Thursday, 30 April 2009

Sir Lancelot, the Chariot of Liberation

Without a shadow of a doubt, the saddest event of 2009 (for The Hoge at least) occurred last week. I've only summoned up the resolve to write about it now and even still, I can't promise that I won't be wailing like a banshee by the end.

This is Lance. On the surface he may seem like a pretty average nine-year-old Mitsubishi Lancer with undersized, paint-chipped alloys.

But to me, my first car was a chariot of liberation.

After saving for the whole summer of 2006 and still not having enough money to buy a car, I begged my father to accompany me to an auction in Newbridge and provide the necessary financial clout to get a half decent motor.

Only after I assured him that Christmas and birthdays would no longer apply to me did Mr Hoge agree to the trip and stump up for half the price.

Upon arriving at the auction, we surveyed the array of Garda cars, reclaimed vehicles and 'quick sells' from dealerships around the country that would go under the hammer that day. A few possible purchases were identified but Lance wasn't one of them. We hadn't spotted him among the crowd due to his understated, classic beauty.

As the auction unfolded, each one of the cars we had earmarked climbed up to prices out of the range we had agreed upon on the way up from Limerick. My heart crumbled when the last one we had noted was swept out of my hands. I would be going home in the passenger seat of my father's car, the same way I arrived.

And then; my first ever car came into the auction showroom. Lance didn't turn too many heads at first but mine did a positive 360 around the top of my spine.

"We're getting that one dad."
"I don't know, we didn't even look at that, it could fall apart on the way home."
"NO! It's perfect, we'll get that one."

After a bidding war with a young couple who had also spotted the potential in the dirty Lancer, we took it home for €2,300. There was no radio in the car when we bought it, but who the bloody hell needs one when you're singing triumphantly all the way home?

Having Lance meant no more asking my parents for lifts or paying to get on a smelly bus, not to mention the end of kissing the arse of passing acquaintances in exchange for a lift. Now mine was the squeaky clean arse as a result of all the kisses it was enjoying on a daily basis.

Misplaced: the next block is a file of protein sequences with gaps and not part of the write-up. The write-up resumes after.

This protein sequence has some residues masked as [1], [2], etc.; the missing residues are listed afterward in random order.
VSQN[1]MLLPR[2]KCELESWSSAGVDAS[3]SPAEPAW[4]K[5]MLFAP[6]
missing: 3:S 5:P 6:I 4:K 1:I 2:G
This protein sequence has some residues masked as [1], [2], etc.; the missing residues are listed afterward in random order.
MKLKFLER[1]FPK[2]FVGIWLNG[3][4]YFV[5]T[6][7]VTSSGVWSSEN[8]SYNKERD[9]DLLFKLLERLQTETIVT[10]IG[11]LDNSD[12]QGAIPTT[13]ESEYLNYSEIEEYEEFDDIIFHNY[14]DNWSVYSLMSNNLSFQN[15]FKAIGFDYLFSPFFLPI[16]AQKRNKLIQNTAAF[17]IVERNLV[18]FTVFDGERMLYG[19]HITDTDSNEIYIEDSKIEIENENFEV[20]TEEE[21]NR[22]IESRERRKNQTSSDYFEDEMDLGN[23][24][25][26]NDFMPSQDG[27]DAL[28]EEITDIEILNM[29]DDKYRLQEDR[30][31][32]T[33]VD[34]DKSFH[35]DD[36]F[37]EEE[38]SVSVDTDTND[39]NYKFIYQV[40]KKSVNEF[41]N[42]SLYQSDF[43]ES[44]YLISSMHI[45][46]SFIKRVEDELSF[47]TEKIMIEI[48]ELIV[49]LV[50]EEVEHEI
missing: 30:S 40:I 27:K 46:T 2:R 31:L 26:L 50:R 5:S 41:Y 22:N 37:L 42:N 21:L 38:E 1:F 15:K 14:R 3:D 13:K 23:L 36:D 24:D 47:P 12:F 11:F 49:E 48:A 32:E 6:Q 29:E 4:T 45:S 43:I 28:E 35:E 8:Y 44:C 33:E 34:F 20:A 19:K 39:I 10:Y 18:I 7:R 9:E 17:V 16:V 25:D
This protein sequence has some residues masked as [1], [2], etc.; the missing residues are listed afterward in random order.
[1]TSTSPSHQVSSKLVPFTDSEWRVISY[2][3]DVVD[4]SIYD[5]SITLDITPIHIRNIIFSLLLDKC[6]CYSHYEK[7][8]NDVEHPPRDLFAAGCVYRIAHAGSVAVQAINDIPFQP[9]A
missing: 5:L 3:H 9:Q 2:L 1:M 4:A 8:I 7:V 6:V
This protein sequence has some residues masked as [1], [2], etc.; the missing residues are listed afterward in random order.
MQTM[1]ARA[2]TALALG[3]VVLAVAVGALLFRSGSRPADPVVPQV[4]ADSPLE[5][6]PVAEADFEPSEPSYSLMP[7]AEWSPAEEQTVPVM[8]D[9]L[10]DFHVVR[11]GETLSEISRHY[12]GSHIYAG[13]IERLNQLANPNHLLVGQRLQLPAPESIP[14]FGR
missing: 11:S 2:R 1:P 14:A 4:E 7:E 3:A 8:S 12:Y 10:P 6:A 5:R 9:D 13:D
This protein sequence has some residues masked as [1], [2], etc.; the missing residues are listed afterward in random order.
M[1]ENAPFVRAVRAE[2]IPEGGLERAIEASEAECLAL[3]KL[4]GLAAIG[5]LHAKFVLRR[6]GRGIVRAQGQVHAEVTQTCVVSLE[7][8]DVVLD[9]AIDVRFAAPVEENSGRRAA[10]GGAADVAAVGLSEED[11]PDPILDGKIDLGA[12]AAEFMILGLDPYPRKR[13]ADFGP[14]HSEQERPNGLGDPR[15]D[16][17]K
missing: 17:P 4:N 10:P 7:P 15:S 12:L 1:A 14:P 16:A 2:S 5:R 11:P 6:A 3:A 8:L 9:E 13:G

Over the next three years, not a peep, not so much as an unwelcome puff of smoke eminated from under Lance's bonnet. And this despite my initially less than diligent approach to caring for the car.

On more than one (on more than ten being honest about it) occasions, Lance also served as a bed to me and several of my pals - when laziness or being broke meant that more traditional accommodation arrangements weren't an option.

I still remember waking up in the passenger seat in a car park in Lahinch one morning, looking out at the beautiful sea and thinking; 'You can shove your hostel up your arse'.

And now he's gone. Plane tickets to Canada don't come cheap so I sold Lance to a young fella from Kerry who also spotted the Lancer's potential only a day after I put it up for sale on Carzone.

It was his first car too and he had the same look of delirious excitement in his eyes when I handed him the keys.

Of course when I sold Lance to the young fella, a radio had by now been installed. But I'm almost certain I could hear the new owner singing triumphantly to himself as he pulled my beloved first car out of my driveway for the very last time.


mapstew said...

Sad, sad day. Truly.

Anonymous said...
This comment has been removed by a blog administrator.
dashoge said...

Dear anonymous,
I won't have nameless, faceless goons sullying the good name of my beautiful steed you walking vacuum of all that is decent.

dashoge said...

Not you Map! It was a sad day indeed, one that I'm still not fully over.

mapstew said...

Saw that other comment! Sad, sad people!

Jodytheblog said...

I just got a lump in my throat...